Reversible Light-Regulated Cas9

Yuta Nihongaki and colleagues have recently published a paper in Chemistry & Biology where they have utilized a photoinducible dimeriza­tion system named Magnets to reversibly regulate Cas9 activity offering researchers a unique system for regulating gene expression.

Cas9 + sgRNA

Cas9 + sgRNA

CRISPR-Cas9 system has become popular method of genome editing among researchers in a short period of time, allowing modifications of a cell’s genome by targeted genome modification as well as providing a platform for other modes regulation (transcription activation, repression, epigenetic modification).

During genome editing a major concern is to control the activity of Cas9. Consequently there is much interest in controlling the spatiotemporal activity of the system.

A number of light-dependent protein-protein interaction systems form the basis for current optogenetic tools currently being developed. CRY2 and CIB1 are used by Nihongaki et al

Nihongaki et al. make use of the split Cas9 system consisting of two proteins, one being the amino half of Cas9 and the other the carboxyl half of the protein.  Each is incapable of interacting with gRNA.  Nihongaki et al.attached photoswitchable proteins called Magnets to each half of Cas9 (based on Cry2/CIB interactions).  One half had a positive Magnet (pMag) and the other a nega­tive Magnet (nMag) (paCas9-1).  The p- and nMags  heterodimerize in presence of blue light.

When irradiated with blue light the Cas9 heterodimerized forming a functional nuclease in the presence of a specific guide RNA.  When blue light is removed, the system becomes inactive again.

The authors  concluded that this light activated “magnetic’ system recognizes PAM (protospacer adjacent motif) in the same way as full-length Cas9, because both have same PAM requirement and target specificities. They also showed the induction of indel mutation by paCas9-1 in mammalian cells and concluded directly proportional relation between frequency of indel mutations and the blue light irradiation. In response to light this paCas9-1 can induce both random indel mutations and designed genome sequence modification through HDR.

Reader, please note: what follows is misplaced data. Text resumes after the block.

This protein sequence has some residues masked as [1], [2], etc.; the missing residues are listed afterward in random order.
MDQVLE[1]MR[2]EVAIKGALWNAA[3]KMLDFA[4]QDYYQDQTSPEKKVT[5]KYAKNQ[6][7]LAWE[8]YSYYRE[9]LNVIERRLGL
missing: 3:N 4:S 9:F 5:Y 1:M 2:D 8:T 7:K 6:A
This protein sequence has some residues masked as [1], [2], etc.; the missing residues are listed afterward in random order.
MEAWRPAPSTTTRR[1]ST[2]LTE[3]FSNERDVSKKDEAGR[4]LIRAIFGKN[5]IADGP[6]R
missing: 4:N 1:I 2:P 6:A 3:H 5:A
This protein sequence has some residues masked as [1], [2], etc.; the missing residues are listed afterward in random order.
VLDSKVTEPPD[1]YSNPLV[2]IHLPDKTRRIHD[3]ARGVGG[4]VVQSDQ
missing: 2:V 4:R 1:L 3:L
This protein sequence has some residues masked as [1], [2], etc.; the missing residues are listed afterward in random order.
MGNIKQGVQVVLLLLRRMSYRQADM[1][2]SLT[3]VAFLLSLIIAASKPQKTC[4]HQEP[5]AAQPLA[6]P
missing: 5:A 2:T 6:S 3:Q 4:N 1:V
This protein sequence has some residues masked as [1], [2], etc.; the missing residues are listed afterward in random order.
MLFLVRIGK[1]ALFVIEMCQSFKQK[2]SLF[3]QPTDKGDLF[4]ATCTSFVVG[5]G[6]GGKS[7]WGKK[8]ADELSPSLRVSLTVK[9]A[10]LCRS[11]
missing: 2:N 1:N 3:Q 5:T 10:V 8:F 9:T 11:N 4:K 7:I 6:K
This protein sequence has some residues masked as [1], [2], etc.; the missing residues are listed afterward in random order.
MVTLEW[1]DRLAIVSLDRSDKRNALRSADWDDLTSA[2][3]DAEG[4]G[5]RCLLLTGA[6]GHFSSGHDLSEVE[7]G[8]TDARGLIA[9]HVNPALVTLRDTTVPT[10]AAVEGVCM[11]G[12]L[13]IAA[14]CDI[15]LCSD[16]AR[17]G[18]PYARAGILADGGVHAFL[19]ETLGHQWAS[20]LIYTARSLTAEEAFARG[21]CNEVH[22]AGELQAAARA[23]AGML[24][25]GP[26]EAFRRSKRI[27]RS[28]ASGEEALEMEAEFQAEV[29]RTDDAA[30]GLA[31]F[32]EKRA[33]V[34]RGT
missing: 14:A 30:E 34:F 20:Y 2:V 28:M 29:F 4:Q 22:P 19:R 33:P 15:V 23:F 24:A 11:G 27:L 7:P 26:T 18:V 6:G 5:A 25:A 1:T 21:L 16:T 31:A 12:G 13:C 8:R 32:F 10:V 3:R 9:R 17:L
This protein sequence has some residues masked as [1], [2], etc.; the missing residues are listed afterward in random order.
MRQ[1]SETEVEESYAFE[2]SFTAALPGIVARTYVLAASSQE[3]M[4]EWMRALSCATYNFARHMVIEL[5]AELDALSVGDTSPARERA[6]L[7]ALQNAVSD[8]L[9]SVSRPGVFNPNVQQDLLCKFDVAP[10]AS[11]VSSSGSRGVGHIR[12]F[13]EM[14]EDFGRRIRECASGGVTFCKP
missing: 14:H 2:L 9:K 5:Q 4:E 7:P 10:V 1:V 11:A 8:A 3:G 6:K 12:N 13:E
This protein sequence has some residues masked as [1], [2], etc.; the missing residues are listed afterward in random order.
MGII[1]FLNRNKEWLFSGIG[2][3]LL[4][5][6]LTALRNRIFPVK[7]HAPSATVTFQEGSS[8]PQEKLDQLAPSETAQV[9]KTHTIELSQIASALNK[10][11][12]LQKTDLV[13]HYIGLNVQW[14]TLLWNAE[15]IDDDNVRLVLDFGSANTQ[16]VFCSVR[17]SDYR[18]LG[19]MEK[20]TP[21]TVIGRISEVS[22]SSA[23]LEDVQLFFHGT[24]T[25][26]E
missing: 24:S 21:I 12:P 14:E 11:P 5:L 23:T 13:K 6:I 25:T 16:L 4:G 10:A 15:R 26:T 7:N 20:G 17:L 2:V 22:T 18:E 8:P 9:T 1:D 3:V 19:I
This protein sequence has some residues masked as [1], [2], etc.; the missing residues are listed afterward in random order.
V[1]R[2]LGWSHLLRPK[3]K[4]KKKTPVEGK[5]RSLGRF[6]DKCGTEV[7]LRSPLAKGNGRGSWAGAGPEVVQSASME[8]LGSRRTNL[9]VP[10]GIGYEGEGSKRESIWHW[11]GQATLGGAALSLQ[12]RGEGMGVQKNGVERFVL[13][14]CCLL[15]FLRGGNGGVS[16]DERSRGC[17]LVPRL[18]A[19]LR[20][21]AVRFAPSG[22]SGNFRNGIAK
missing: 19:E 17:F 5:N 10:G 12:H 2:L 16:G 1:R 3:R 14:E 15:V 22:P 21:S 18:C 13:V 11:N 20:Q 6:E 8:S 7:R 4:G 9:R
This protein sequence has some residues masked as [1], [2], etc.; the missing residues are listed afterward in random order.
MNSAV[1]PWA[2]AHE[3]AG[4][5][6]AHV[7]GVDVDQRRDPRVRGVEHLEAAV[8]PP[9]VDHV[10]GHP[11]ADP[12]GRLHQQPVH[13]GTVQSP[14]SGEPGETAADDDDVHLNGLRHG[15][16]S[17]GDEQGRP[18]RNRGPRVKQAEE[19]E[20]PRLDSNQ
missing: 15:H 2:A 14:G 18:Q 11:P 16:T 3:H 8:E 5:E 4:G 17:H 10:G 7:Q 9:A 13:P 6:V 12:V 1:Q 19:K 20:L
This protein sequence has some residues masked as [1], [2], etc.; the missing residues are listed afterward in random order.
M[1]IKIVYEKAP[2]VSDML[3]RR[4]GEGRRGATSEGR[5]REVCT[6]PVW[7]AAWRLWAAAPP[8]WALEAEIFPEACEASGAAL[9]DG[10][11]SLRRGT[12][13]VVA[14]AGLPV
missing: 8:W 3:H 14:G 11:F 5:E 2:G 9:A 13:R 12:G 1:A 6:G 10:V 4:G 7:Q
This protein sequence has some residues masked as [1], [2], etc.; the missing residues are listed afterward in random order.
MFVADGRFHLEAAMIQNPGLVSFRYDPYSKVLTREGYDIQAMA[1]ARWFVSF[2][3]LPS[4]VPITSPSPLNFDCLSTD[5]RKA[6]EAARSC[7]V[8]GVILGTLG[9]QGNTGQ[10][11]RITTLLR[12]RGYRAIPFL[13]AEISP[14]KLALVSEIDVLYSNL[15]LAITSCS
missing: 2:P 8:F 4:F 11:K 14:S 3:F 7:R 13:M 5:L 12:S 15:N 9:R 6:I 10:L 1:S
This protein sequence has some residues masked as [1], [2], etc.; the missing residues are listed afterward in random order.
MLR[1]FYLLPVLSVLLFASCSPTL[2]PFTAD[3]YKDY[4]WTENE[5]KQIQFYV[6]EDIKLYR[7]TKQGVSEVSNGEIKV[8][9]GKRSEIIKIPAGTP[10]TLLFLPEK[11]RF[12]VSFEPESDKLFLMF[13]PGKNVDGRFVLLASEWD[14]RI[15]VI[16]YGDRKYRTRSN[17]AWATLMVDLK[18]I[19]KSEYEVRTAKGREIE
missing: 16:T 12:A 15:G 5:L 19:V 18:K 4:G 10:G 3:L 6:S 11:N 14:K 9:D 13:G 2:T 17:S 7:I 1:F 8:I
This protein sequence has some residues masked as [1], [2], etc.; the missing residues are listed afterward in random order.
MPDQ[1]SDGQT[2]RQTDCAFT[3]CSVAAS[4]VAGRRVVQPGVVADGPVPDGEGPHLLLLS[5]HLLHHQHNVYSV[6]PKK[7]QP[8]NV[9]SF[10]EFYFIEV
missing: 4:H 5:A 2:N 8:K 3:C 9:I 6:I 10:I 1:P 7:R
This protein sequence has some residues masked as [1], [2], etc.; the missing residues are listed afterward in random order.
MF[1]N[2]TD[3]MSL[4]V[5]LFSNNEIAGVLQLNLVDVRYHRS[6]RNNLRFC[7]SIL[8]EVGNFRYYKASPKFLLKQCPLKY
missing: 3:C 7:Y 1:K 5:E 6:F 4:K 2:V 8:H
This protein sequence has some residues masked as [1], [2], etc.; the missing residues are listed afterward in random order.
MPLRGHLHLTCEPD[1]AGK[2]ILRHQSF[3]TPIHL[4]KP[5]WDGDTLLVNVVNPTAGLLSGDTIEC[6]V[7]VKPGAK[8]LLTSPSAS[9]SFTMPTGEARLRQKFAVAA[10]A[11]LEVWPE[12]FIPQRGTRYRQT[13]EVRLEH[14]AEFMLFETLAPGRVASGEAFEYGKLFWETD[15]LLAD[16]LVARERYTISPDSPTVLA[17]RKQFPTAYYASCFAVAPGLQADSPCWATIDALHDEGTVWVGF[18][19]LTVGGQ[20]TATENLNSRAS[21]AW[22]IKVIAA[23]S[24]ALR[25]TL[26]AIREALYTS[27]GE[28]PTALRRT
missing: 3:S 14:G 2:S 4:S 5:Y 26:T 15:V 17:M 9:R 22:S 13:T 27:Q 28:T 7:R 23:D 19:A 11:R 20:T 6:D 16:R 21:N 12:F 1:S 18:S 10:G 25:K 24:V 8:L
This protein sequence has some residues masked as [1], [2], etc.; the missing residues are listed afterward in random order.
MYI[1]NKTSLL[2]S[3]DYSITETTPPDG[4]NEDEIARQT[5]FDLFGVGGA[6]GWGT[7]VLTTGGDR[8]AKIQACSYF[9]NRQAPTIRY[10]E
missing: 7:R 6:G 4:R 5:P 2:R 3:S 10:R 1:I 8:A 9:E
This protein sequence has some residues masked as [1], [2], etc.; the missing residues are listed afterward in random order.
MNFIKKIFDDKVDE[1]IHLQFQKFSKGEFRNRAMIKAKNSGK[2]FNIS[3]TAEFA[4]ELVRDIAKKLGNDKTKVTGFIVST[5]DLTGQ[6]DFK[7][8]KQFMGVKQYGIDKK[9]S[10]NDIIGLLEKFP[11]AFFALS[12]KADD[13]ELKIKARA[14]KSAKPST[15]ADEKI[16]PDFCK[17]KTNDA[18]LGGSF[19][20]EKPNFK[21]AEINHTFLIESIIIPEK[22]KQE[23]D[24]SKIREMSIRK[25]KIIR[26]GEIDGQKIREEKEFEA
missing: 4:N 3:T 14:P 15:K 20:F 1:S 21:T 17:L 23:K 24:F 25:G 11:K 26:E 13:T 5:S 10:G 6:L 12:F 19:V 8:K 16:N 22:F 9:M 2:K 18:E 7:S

The authors also describe making blue light inducible Cas9 transcription activators based on dCas9 (disabled Cas9 – no nuclease activity) p- and nMags.

Briefly, they showed that paCas9 can offer spatiotemporal control of RNA-guided genome editing and transcription regulation in a reversible manner.

CRY2CIB1

Light-induced conformational changes in Cryptochrome 2 (Cry2) allowing the formation of a complex with Cry-interacting proteins (e.g. CIB1), eventually leading to changes in gene expression. Cry2 and CIB1 are useful for creating optogenetic tools.

Now the next question arises about the utilization of such spatiotemporal and reversible properties of paCas9? Well this system has implications in diverse biological processes for dissecting of genes function and for medical applications, such as in vivo and ex vivo gene therapies. Also, paCas9 has the potential to reduce off-target indel frequencies in Cas9-based genome editing. This paCas9 platform has also emphasizing its significance in enabling conditional genome editing with high precision. The study of paCRISPRi also shows that it enables optogenetic control of targeted gene silencing.

Hopefully this new powerful optogenetic tool using the  “magnetic system” will open the avenues for many molecular biologists including insect biologist.  Many insects have transparent or translucent cuticles that might make them candidates for the use of this opticogenetic technology.

A very similar system has been reported by Polestein and Gershbach (2015)

Yuta Nihongaki, Fuun Kawano, Takahiro Nakajima & Moritoshi Sato (2015)Photoactivatable CRISPR-Cas9 for optogenetic genome editing. Chemistry & Biology 22: 169-174 doi.org/10.1016/j.chembiol.2014.12.011

Polstein, L. R., Gersbach, C. A., 2015  A light-inducible CRISPR-Cas9 system for control of endogenous gene activation. Nat Chem Biol 11:  198-200 doi: 10.1038/nchembio.1753
http://www.nature.com/nchembio/journal/v11/n3/abs/nchembio.1753.html#supplementary-information.

 

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